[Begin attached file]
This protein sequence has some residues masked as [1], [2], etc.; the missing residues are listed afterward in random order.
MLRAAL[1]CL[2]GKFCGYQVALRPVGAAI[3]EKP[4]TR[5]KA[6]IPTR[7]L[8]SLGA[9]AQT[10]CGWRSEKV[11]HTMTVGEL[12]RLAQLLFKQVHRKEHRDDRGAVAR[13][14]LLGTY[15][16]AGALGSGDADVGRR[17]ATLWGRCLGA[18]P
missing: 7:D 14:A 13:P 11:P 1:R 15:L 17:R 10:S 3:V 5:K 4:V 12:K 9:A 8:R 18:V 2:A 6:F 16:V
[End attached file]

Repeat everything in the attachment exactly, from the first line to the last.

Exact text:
This protein sequence has some residues masked as [1], [2], etc.; the missing residues are listed afterward in random order.
MLRAAL[1]CL[2]GKFCGYQVALRPVGAAI[3]EKP[4]TR[5]KA[6]IPTR[7]L[8]SLGA[9]AQT[10]CGWRSEKV[11]HTMTVGEL[12]RLAQLLFKQVHRKEHRDDRGAVAR[13][14]LLGTY[15][16]AGALGSGDADVGRR[17]ATLWGRCLGA[18]P
missing: 7:D 14:A 13:P 11:P 1:R 15:L 17:R 10:S 3:V 5:K 4:V 12:K 9:A 8:R 18:V 2:A 6:F 16:V